Before I dive into my post proper, I wanted to drop a major recommendation for discussing the knowledge of God. I am an introvert. Always have been, always will be. I get energy from being alone. Yet, no matter how introverted I am, if I am with a group of people and we’re talking about Jesus, I walk away from the conversation so full of energy that I’m almost hyper. Anyone who knows me very well understands that’s a pretty big deal for me – my typical mode of existence is pretty mellow. The point being, getting together with folks to talk about the knowledge of God is amazing. Do it. Do it often.
I have had the pleasure of being able to discuss the knowledge of God with people two days in a row – quite the double-whammy – late Saturday night with my team, and early Sunday afternoon (my morning) with my FITN study group. Both meetings we were struck with how phenomenal God’s leadership is. Let me elaborate…
Our team briefing last night returned to the topic of our “A-Game.” Mostly, we discussed Bible study plans: Did we all have one? What were we studying? How were we going about it? Why even bother having a plan in the first place?
Clay began to go off about how important it was to encounter Jesus in our study plan. It’s a topic we’ve discussed countless times before, but I never get tired of it. Studying the Word just for the sake of saying you did it is not a good way to actually get anything out of what you read. As intently as we study the end-times around here, it’s nothing but wasted energy if we don’t meet a Man (who also happens to be God) in the middle of it. If the only motivation for studying eschatology is to get a neat timeline with all the pieces of the puzzle put together, there are better ways to spend our time.
However, the testimony of Jesus is all over Scripture. The end-times are dripping with revelations of the heart of God, if we take the time to look at them. We’re not looking at a sadistic deity who wanted to figure out how to end the world as messily as he possibly could. We’re looking at a God who is crazily in love with human beings, and will do whatever it takes to get their attention and draw as many to Himself as possible, snatching them from the flames.
Have you ever wondered why there are twenty-one judgments in Revelation (seven seals, seven trumpets, and seven bowls)? Because God didn’t want to wipe everyone out with the first one. It is the very mercy of God that there are so many of them. He wants to awaken the hearts of humanity.
God dealt this way with Israel in the days He was establishing them. In Deuteronomy 28, God is telling them, through Moses, to obey His commands. He gives them the first fourteen verses of unthinkable blessing, covering every aspect of life. I can almost picture the people in that day listening to this, eyes wide with anticipation, nudging each other, going, “This is going to be great!” Fourteen whole verses! And then… the rest of the chapter.
Curses for disobedience. Lots of them. Fifty-four verses of them. They start out bad – and then they get worse. I can just picture the enthusiasm draining out of the crowd as they listen, as the descriptions get increasingly heavy and increasingly graphic. “Geez… I guess God is pretty touchy about those kosher laws…”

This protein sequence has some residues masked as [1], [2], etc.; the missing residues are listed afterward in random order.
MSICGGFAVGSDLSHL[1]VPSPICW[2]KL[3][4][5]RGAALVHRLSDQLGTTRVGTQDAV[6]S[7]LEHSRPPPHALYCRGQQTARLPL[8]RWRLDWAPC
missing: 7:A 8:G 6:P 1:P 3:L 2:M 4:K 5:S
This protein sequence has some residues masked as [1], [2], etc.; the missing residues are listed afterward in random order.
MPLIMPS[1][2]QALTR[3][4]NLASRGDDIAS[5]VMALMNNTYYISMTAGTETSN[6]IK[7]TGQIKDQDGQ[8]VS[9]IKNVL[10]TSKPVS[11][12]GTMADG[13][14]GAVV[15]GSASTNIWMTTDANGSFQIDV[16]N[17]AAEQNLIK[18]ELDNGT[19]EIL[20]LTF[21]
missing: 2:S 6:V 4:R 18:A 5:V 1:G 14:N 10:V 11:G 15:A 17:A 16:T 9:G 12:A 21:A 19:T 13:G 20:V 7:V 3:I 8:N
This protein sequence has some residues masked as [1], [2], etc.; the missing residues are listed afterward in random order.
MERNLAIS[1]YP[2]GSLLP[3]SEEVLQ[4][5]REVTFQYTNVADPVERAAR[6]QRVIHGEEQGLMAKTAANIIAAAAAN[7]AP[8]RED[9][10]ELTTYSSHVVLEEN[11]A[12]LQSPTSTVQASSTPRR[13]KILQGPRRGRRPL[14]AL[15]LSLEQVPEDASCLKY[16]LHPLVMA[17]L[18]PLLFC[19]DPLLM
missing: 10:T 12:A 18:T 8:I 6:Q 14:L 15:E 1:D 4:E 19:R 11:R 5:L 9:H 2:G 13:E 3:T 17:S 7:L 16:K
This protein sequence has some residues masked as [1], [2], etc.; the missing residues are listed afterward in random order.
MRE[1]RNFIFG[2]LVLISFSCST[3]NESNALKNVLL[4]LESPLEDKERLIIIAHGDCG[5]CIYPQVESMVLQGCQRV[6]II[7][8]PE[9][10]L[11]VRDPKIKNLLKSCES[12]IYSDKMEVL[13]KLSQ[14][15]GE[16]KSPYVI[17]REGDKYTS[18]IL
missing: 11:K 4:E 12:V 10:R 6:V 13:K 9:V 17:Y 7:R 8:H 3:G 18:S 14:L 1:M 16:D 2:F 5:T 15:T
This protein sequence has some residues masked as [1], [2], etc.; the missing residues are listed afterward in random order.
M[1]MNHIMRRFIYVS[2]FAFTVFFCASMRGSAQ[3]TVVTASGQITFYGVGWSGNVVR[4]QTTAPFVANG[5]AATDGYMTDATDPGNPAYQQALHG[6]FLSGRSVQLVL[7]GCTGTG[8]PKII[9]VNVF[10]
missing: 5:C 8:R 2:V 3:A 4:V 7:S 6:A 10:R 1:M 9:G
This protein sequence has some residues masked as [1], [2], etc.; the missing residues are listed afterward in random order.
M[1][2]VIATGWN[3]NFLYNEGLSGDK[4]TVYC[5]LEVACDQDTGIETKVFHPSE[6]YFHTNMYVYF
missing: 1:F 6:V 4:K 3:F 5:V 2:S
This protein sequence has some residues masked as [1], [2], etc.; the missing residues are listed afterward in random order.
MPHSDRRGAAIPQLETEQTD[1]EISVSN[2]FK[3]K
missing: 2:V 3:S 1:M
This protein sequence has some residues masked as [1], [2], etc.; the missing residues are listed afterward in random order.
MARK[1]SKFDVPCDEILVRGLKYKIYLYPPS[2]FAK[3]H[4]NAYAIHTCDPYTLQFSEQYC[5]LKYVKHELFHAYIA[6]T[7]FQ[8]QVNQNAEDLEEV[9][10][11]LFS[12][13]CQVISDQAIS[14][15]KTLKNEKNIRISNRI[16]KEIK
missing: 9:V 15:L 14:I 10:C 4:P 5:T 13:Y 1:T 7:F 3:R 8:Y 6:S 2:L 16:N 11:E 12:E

But that’s not the heart of God at all. He isn’t out to inflict as much pain as possible on people who don’t like Him. He is actually being incredibly longsuffering with us as He gives us one “wake up call” after another.
It’s like trying to wake someone up in the natural. You don’t start by throwing a brick at them. You start by whispering their name. If they don’t hear you, you say it a little louder. If they still don’t hear you, you shake them gently by the shoulder. As you keep trying, you get a little more drastic with your efforts. Yelling their name. Making a lot of noise. Giving them a good whack with a pillow. Tossing cold water on them. (By the way, if they’re not awake yet, check their pulse.)
But that’s really the way God approaches us. He’s been calling our name throughout the ages. Jesus’ return is drawing ever nearer, and we cannot afford to be on the wrong side of the fence when He shows up. We look at the seals, trumpets and bowls, and get offended at their severity. Christ sees it all from an eternal perspective, and He knows that at the end of the road of our compromise lies a lake of fire, more severe than any earthly judgment we could ever face. He has great energy about keeping people out of that thing.
Yet, in His gentleness, as He wakes us up to reality, He starts softly with us. The beginning of sorrows (Matt 24:4-8). Do we have the hint yet? First seal. Second seal. Third seal. Any response? Fourth seal. Fifth seal. All the while, He is sounding the call: “Return to Me… Seek Me while I may be found.” Moving through the trumpets. Messing with the trees and grass. Messing with the water. Messing with the sun and stars. Is anyone waking up?
The mercy of God and the judgment of God are not at odds with each other at all. He is not divided in His heart in the least sense. He judges becuase He loves. What we are so prone to call His unreasonable anger is actually His unfathomable patience. He’s waited for two thousand years so far to come back, “longsuffering toward us, not willing that any should perish but that all should come to repentance” (2Pe 3:9). He is merciful. He is just. Evil is never allowed to just slide, yet sinners are forgiven freely if they turn. His justice never fails, even as His mercies are new every morning. His mercy and justice have been streaming together throughout the entire course of human history, and through His profound wisdom, He will raise up a whole company of people who love Him when all is said and done.
His leadership is a beautiful, beautiful thing.